top of page

Common Causes of Hair Loss

There are a number of reasons for hair loss, including chemotherapy treatment, a variety of forms of alopecia, and health or medication. Read through the causes below to help better understand your hair loss.


Alopecia is a medical condition characterized by hair loss, which can manifest in various forms affecting different parts of the body. The most common type, androgenetic alopecia, is hereditary and leads to gradual thinning of hair on the scalp. Another form, alopecia areata, is an autoimmune disorder where the body's immune system attacks hair follicles, resulting in patchy hair loss on the scalp or elsewhere. Alopecia totalis involves complete hair loss on the scalp, while alopecia universalis extends to hair loss across the entire body. Scarring alopecia occurs when hair follicles are replaced with scar tissue, preventing new hair growth. Causes of alopecia can include genetics, hormonal changes, autoimmune diseases, stress, medications, or medical treatments. like chemotherapy. Treatment options vary depending on the type and underlying cause.

Stress & Trauma

Physical or emotional stress can trigger hair loss whether people are predestined to lose hair or not. The effect of stress-induced hair loss is not permanent for women who do not have hereditary loss. Stress can trigger long-term hair loss for those women who are pre-disposed to hair loss. Drastic weight loss, severe illness, extreme sports training, loss of a loved one or other emotional stresses can cause hair loss. During periods of severe stress, the body simply shuts down the production of hair to focus energy on repairing vital organs. Hair loss may occur 1-3 months after an illness or surgery. The hair shifts into a resting phase and the re-growth cycle may be altered for 6 months or longer. Long-term health issues such as anemia, low blood counts and thyroid conditions can also contribute to hair loss and should be diagnosed by your physician.

Chemotherapy Drugs & Radiation Treatment

Hair loss is a common side effect experienced by individuals undergoing chemotherapy or radiation therapy. These treatments, while effective in targeting and destroying cancer cells, also impact rapidly dividing cells in the body, including those in hair follicles. As a result, patients often notice significant hair thinning or complete hair loss, not only on their scalp but also in other body areas like eyebrows and eyelashes. The extent and timing of hair loss vary depending on the type and dosage of treatment received. While the prospect of losing hair can be distressing for many patients, it is often temporary, and regrowth typically begins once treatment concludes. Various supportive measures, such as topical scalp treatments or the use of wigs and scarves, can help individuals cope with the aesthetic changes during this challenging period.

Pseudopelade or Follicular Degeneration

This is common in African American women who do a lot of relaxers and cosmetic treatments to their scalp such as cornrows, braids and weaves. With years of perming (relaxers), using strong colourants and harsh chemicals on the scalp, the result can have a negative effect on the hair follicles deep in the scalp and cause the hair to scar, and eventually loosen the hair follicle.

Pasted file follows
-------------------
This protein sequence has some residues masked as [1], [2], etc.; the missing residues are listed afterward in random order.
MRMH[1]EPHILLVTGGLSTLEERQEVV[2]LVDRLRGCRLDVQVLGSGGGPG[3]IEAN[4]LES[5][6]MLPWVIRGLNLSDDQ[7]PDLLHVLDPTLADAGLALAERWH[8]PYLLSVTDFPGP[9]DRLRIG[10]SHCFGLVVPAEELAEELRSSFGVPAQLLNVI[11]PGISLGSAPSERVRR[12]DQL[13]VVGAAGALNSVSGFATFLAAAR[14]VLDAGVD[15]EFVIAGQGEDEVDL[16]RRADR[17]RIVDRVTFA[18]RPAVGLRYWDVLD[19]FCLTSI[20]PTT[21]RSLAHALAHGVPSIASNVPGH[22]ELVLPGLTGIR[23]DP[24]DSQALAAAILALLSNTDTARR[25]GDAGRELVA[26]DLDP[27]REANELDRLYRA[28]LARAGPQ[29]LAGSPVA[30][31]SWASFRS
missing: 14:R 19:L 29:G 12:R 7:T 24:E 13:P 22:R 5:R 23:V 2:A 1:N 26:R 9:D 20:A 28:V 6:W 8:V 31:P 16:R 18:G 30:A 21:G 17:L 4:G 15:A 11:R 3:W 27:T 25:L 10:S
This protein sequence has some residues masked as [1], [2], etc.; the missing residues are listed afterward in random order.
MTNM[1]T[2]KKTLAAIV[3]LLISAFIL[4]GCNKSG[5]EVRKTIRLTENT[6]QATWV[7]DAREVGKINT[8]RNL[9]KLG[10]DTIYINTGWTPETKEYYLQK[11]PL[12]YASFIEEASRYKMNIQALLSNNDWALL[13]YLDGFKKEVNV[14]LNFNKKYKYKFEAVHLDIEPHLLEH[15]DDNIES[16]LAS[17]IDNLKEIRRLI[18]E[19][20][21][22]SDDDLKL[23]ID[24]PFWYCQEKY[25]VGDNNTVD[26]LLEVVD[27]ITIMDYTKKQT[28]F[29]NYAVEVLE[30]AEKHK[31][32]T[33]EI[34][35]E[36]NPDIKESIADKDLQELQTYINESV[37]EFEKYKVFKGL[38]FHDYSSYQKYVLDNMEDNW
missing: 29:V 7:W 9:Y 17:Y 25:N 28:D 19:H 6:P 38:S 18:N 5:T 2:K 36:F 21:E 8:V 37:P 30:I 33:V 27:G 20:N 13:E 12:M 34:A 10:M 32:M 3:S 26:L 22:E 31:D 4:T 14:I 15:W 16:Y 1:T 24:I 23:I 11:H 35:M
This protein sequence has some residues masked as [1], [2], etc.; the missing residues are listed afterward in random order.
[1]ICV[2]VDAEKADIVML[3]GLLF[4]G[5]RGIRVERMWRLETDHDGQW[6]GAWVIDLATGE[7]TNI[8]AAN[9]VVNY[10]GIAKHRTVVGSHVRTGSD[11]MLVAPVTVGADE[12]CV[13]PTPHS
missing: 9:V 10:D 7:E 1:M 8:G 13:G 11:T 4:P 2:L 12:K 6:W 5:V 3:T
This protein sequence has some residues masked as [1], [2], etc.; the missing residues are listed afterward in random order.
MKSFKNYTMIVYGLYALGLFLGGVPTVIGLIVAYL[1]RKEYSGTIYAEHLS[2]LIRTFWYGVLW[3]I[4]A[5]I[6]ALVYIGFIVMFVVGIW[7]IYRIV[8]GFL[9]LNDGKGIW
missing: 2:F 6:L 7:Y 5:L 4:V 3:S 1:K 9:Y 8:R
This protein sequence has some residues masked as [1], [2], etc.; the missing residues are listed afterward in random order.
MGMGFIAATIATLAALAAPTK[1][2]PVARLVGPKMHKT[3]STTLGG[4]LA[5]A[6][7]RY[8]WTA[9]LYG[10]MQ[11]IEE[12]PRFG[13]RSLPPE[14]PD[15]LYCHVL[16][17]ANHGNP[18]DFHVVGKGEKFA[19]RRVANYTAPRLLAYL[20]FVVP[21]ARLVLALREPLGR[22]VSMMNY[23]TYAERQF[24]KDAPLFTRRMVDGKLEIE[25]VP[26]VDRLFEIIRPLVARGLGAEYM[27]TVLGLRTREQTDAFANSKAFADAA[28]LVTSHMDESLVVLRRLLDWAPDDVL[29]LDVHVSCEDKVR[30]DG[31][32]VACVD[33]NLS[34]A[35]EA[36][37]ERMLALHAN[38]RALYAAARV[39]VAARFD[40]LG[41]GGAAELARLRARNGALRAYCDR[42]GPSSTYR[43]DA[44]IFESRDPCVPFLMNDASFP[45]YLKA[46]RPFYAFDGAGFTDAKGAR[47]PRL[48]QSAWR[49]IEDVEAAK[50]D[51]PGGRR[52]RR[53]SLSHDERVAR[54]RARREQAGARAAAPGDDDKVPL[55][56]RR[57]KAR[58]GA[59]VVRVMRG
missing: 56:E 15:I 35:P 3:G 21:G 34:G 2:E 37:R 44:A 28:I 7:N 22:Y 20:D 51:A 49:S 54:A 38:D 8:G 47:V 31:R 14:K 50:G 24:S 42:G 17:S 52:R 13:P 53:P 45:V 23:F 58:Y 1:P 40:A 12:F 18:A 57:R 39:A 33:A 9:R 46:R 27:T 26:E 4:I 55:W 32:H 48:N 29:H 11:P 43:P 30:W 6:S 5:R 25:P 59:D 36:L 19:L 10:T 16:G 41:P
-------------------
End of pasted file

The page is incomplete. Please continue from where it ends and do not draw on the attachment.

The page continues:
Trichotillomania is a mental health condition characterized by a recurrent and compulsive urge to pull out one's hair, leading to noticeable hair loss and distress. Individuals with trichotillomania often experience tension or anxiety before pulling their hair and a sense of relief or gratification afterward. The condition can affect hair anywhere on the body but is most commonly observed on the scalp, eyebrows, and eyelashes. Trichotillomania is classified as an impulse control disorder and can have significant social, emotional, and psychological consequences, including shame, embarrassment, and avoidance of social situations. Treatment typically involves a combination of therapy, such as cognitive-behavioral therapy (CBT), to address the underlying triggers and habits, along with medication in some cases to manage associated symptoms like anxiety or depression. Early intervention and ongoing support are essential for managing trichotillomania effectively and improving overall quality of life.

Health and Medications

Hair loss due to health conditions or medication can manifest in various forms and severity levels, impacting individuals physically and emotionally. Certain health conditions, such as thyroid disorders, autoimmune diseases, and nutritional deficiencies, can disrupt the normal hair growth cycle, leading to excessive shedding or thinning. Additionally, some medications, including certain chemotherapy drugs, anticoagulants, and antidepressants, may have hair loss as a side effect. Depending on the underlying cause, hair loss may be temporary or long-term. Managing hair loss related to health conditions often involves treating the underlying issue, adjusting medication regimens, or supplementing with nutrients essential for hair growth. While the prospect of losing hair can be distressing, understanding the underlying cause and working closely with healthcare providers can help individuals navigate this aspect of their health journey with greater confidence and resilience.

bottom of page